Friday, June 24, 2011

Fast Five: An Appropriate Release to Start Off the Summer

Film Foray Cavalcade no. Seize: Fast Five

Fast Five

The Fast and Furious franchise is now roughly ten years long and five films strong, I would be the first to admit that I cannot believe it made to this milestone. Let's face it, the franchise has some duds within those five. I never was too much of a fan but I did enjoy the fourth and honestly, as an action film this enjoyment extended into the fifth. One might question this turn of opinion and Justin Lin has a lot to do with that. Granted, I refuse to see the third one which he also directed (it looked horrible) and my opinion of him is firmly rooted in his work on Community which was fantastic.

Fast Five has been labeled a "transition" film in the franchise, long gone are the street races and lame deep cover subplots. One of the reviews that I read on the film was that the producers felt that by continuing in this vein, the film series would eventually hit the "ceiling." With that in mind, they decided to pursue the action course and robbery capers of years past. In fact, the latter part was emphasized so heavily that Fast Five is essentially a carbon copy of the Ocean's Eleven remake.

Fast Five begins exactly where the fourth one leaves off, Mia Toretto (Jordana Brewster) and Brian Connor (Paul Walker) busting Dominic from the prison transit bus. They then flee to Rio De Janeiro with the intent of pulling a simple job of stealing three cars from a train. Of course, nothing is simple in a heist film, as it turns out one of those cars is more than what it seems. It contains the information about the criminal empire of the film's antagonist, Herman Reyes (Joaquim de Almeida). Coupled with the fact that three DEA were killed on the train, the Torettos and Connor are (in a word) screwed since this pits them against a crime lord and the top fugitive hunter in the United States, Luke Hobbs (Dwayne Johnson).

Both decide to raid the house of Toretto and Connor at the same time. This results in numerous casualties and a chase through a Brazilian shanty town or favela. The audacity of such a raid leads Toretto and Connor to get their friends (from the other films) to take the fight to Reyes. First, they send a message by raiding a safe house and burning the money contained within it. This leads Reyes to put all of his money in a single location, the municipal police headquarters. Of course, this means all of the Fast and Furious alumni will be stealing all that sweet dough.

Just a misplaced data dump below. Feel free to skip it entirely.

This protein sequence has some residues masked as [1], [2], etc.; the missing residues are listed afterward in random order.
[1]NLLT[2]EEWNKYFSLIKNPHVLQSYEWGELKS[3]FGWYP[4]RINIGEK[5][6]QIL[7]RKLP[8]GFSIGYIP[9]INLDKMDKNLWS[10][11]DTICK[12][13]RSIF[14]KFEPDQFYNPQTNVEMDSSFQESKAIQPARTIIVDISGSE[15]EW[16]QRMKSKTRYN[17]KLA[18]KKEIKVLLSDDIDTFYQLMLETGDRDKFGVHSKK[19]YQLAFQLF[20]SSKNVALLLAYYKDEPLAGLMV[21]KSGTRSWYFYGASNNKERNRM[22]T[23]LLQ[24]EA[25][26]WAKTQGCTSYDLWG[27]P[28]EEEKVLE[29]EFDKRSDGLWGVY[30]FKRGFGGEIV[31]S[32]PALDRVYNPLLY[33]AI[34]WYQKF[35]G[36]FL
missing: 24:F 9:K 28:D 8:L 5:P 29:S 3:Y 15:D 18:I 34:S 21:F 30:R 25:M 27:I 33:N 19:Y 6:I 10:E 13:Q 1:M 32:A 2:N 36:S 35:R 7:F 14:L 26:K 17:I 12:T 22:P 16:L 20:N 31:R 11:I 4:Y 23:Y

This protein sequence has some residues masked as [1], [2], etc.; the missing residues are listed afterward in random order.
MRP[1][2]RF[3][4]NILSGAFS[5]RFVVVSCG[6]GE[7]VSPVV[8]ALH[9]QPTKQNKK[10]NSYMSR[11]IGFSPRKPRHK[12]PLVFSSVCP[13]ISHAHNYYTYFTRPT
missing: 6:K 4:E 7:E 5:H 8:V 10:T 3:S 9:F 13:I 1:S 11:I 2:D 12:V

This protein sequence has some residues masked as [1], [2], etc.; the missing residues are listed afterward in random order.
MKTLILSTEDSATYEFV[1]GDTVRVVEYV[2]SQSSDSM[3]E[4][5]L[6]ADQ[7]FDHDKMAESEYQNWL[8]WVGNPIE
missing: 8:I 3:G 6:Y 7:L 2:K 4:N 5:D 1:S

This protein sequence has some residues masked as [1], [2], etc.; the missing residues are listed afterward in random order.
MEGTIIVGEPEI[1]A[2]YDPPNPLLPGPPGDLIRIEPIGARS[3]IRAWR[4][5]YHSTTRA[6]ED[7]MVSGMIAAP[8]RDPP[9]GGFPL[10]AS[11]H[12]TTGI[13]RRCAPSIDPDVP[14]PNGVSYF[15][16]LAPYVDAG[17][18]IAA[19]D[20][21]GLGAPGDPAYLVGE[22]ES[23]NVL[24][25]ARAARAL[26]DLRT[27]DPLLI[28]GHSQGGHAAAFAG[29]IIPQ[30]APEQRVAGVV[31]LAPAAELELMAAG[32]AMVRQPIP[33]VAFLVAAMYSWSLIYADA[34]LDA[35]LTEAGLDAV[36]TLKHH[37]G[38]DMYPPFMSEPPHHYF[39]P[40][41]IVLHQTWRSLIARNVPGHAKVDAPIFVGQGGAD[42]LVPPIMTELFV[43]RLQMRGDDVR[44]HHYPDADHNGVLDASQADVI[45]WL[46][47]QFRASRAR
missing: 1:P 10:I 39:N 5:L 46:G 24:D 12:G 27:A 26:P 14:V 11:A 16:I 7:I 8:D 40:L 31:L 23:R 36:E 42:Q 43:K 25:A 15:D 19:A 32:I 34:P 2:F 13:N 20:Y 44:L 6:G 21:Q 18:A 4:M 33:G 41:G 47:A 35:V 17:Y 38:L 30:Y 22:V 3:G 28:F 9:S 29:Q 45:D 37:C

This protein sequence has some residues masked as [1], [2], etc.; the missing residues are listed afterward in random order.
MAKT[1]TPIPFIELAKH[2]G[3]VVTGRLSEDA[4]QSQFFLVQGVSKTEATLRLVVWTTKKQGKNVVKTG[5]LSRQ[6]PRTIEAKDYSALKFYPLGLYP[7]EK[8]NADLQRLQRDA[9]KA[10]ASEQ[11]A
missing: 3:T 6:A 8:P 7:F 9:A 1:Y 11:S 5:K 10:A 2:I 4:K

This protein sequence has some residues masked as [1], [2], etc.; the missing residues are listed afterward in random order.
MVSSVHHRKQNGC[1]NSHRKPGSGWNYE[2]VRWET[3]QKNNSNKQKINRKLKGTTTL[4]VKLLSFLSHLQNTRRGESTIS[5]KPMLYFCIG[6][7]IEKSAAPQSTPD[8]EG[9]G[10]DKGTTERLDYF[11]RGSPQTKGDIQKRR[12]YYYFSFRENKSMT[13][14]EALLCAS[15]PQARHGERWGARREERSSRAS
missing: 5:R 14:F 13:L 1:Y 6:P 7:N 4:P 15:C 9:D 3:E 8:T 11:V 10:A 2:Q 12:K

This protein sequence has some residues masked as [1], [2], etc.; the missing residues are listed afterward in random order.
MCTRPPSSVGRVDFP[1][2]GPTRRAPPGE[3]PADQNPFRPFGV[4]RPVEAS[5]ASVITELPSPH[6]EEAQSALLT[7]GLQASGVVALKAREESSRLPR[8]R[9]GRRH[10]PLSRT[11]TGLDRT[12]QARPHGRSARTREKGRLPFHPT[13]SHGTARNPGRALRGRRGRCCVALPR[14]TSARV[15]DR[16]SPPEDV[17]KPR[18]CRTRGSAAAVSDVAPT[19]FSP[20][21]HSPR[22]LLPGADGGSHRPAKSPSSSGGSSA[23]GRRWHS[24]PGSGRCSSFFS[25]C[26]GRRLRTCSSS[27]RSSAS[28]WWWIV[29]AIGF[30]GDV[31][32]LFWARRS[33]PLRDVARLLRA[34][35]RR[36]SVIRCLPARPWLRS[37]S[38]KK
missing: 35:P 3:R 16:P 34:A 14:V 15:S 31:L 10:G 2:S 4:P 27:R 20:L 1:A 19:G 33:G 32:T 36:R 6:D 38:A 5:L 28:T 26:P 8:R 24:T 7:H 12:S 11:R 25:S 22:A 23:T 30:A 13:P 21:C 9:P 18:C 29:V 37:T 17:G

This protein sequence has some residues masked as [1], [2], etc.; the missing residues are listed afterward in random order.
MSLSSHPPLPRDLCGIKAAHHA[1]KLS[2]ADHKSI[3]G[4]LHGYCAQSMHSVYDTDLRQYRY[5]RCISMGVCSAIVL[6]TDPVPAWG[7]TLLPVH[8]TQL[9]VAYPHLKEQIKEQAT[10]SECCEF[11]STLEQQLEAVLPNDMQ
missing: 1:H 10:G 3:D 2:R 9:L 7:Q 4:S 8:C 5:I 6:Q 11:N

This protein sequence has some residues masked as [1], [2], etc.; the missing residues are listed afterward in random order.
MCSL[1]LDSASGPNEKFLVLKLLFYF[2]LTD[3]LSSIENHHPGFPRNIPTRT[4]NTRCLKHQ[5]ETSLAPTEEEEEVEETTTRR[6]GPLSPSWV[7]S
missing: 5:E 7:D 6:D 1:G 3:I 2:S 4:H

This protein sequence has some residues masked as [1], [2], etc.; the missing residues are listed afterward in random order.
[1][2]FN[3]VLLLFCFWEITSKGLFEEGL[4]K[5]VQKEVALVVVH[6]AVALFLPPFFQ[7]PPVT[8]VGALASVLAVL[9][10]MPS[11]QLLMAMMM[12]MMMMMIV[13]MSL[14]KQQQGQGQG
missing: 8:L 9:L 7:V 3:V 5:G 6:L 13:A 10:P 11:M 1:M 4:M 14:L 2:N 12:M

As I mentioned earlier, Fast Five breaks no new ground, all of the plot and many of the character interactions are lifted from Ocean's Eleven. While I like Justin Lin, as a director, he is no Steven Soderbergh. While there are no qualms made about the content of the film or where the plot originates from, it does seek to differentiate itself from through action which the film has in spades. Not only were the sequences plentiful but they were well shot and actually relevant (They weren't put in to just satisfy the audience's desire for big explosions but they did that too) to the plot, especially the sequence where Hobbs' comrades are decimated or the end chase with the massive safe. Furthermore, the Rock has returned to looking like a beast and his interactions with Vin Diesel were probably the best part of the film.

Taken as a action-heist film, Fast Five is an enjoyable way to spend two hours even though it is not the most original film. I (for one) am glad they moved away from the whole car race/ culture angle. For someone who not only did not like the first one and avoided its sequels like the plague, it says a lot that I have liked the last two films. Also, it kind of has me interested in Fast Six, which is going to be released Memorial Day 2012. Details have not been released save for that it will feature more screen time between Vin Diesel and Dwayne Johnson... After all, they are just giving the people more of what they want.

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